How to Buy a used Car
Owning a car today is no longer a matter of luxury, it is a necessity. You need to get to work on time and also drop the kids at school early. Motion is the backbone of the economy. So if you cannot afford a new pair of wheels then a used one should do however there are some aspects to be checked on so that you buy a good car.
Step 1: How Much Car Can You Afford?
A general guideline is that your monthly car payment should not be more than 20 percent of your take-home pay. However, people shop for cars with their hearts as well as their heads, and that can be a little dangerous. That’s where Edmunds.com’s How Much Car Can I Afford? Calculator comes in handy. It can prevent you from getting in over your head when you buy a car. The calculator helps you find an estimated price range in which to shop and will even suggest some cars that would fit your budget. Here’s more information on how to set up your automotive budget.
Step 2: Build a Target List of Used Cars
To save money, consider buying a second-tier car, from the less popular — but still reliable — manufacturers. Well-known vehicles like the Honda Accord and Toyota Camry can cost thousands more than a comparable Chevrolet Malibu or Nissan Altima, even though these are good cars. With this in mind, build a target list of three different cars that meet your needs and fall in your budget.
Now that you know the car you want to buy and have even saved up enough money, it is time to go for the kill. You will go out to the car bazaar and do a test drive and check the aesthetics of the car you want.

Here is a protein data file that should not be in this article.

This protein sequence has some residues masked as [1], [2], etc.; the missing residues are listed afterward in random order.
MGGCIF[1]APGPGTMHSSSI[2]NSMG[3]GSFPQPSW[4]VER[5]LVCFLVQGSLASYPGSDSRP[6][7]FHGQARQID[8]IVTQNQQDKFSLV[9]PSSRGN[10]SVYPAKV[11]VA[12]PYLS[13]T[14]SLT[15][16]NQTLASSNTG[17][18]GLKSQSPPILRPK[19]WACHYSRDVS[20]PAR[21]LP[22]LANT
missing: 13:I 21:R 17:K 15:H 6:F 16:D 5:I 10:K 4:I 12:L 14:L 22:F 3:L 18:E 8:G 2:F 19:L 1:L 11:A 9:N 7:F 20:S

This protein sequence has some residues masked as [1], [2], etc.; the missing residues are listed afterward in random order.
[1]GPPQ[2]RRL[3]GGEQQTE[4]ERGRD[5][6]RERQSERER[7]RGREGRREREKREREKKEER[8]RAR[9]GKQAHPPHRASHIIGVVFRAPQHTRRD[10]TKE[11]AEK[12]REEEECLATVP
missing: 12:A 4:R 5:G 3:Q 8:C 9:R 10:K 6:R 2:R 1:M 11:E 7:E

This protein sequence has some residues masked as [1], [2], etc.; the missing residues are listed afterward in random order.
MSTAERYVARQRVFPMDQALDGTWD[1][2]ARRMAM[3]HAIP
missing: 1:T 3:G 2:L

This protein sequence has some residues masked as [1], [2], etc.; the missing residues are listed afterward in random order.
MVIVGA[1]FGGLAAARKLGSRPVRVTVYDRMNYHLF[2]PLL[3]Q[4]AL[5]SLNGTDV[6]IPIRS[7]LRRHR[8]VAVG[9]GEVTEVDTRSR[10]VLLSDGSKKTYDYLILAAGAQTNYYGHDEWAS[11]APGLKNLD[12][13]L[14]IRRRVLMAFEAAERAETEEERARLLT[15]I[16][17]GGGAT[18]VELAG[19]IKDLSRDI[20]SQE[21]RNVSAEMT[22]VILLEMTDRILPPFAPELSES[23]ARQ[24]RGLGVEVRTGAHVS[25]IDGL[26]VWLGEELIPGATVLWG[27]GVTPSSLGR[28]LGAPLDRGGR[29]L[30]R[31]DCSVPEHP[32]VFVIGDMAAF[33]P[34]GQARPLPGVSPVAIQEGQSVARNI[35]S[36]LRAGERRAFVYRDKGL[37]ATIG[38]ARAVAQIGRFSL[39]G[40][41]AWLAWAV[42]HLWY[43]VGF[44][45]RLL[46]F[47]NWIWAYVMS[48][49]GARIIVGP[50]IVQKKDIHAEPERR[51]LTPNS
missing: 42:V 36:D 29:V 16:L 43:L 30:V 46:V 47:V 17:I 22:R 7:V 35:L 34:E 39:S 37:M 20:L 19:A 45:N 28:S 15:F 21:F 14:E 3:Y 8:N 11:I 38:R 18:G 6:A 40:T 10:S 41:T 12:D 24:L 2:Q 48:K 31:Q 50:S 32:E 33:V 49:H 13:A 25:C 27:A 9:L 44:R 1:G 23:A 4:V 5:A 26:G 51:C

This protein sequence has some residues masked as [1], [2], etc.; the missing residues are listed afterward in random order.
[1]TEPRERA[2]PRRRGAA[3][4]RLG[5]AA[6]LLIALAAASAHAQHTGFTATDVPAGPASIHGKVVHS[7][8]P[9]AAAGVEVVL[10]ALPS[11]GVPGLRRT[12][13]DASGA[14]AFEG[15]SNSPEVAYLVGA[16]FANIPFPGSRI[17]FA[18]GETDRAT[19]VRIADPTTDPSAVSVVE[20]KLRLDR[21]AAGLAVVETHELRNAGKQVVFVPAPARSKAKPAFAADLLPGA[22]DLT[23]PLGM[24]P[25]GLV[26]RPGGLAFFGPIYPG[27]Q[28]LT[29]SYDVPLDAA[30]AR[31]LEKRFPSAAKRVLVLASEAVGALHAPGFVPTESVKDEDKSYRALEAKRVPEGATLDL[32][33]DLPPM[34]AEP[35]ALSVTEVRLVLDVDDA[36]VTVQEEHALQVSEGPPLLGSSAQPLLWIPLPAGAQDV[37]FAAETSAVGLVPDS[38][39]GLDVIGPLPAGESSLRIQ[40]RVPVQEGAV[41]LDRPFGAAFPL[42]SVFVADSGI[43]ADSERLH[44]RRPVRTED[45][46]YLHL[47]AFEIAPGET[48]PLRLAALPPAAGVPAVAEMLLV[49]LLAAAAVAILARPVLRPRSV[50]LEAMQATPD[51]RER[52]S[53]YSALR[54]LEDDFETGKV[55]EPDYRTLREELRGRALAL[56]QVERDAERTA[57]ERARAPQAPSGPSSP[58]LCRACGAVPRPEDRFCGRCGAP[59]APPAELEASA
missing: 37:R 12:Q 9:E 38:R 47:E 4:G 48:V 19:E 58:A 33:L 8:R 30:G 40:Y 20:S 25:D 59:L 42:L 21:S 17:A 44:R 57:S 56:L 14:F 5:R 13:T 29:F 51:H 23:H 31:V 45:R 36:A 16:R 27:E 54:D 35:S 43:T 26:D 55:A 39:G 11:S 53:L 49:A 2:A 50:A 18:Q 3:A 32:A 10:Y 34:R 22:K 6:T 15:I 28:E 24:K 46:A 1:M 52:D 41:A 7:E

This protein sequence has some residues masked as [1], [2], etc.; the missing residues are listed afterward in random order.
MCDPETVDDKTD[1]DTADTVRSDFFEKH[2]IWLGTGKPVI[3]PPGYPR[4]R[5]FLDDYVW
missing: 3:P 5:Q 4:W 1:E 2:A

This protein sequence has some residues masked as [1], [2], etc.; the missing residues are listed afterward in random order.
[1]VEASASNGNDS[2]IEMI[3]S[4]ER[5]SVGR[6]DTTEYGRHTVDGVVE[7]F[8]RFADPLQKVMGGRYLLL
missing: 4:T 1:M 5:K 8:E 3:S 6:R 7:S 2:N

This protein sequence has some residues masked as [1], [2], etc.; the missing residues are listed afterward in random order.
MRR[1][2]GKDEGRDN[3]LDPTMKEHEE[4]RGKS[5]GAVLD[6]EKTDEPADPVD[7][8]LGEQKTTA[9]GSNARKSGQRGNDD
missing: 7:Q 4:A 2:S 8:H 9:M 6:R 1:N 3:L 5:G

- The Test Drive
It’s always best to take the car on a test drive on both local roads and highways. In different environments, you can get a good feel for how the car responds and performs. On local roads, you can feel how the car shifts and responds to sharp turns. You’ll also get a good idea on the condition of the brakes with stop-and-go. With a trip on the highway, you can note if the engine runs smoothly or not. While on a test drive, keep your eyes and ears open. Make sure to note any unusual engine noises and whether or not all of the electronics in the car are working properly.
- The Aesthetics: Inside and Out
Both the inside and outside condition of the car play a large factor in value. Make sure to check the interior upholstery carefully, along with any repairs to the exterior of the car. That’s not to say you shouldn’t purchase a car that has been in a minor fender-bender, but you’ll want to make sure the exterior was repaired professionally and that the results are barely visible to the eye. Always open the hood and take a good look at the engine and parts. Dirty and rusted parts can be a strong indication that there may be trouble down the road.
There are still so many things to check on. If possible please be accompanied by your mechanic who will give you a second opinion and check the car and give you the final whether or not the car is a worthy buy.
- Check for Leaks
Look under the car and check the ground for any oil or coolant leaks. Lift the hood and look for signs of leaking, such as oil on the engine. Check the fluids in the radiator and the oil. If either is low, it could be due to leakage.
- Ask a Mechanic to Look at the Engine
If it is possible, ask a qualified mechanic to look at the car. Maybe this person can accompany you when you go look at the car or maybe you can arrange ahead of time to stop when you test drive the car. The mechanic will be able to tell you if the car is mechanically sound or if you will have to invest a lot of money in it.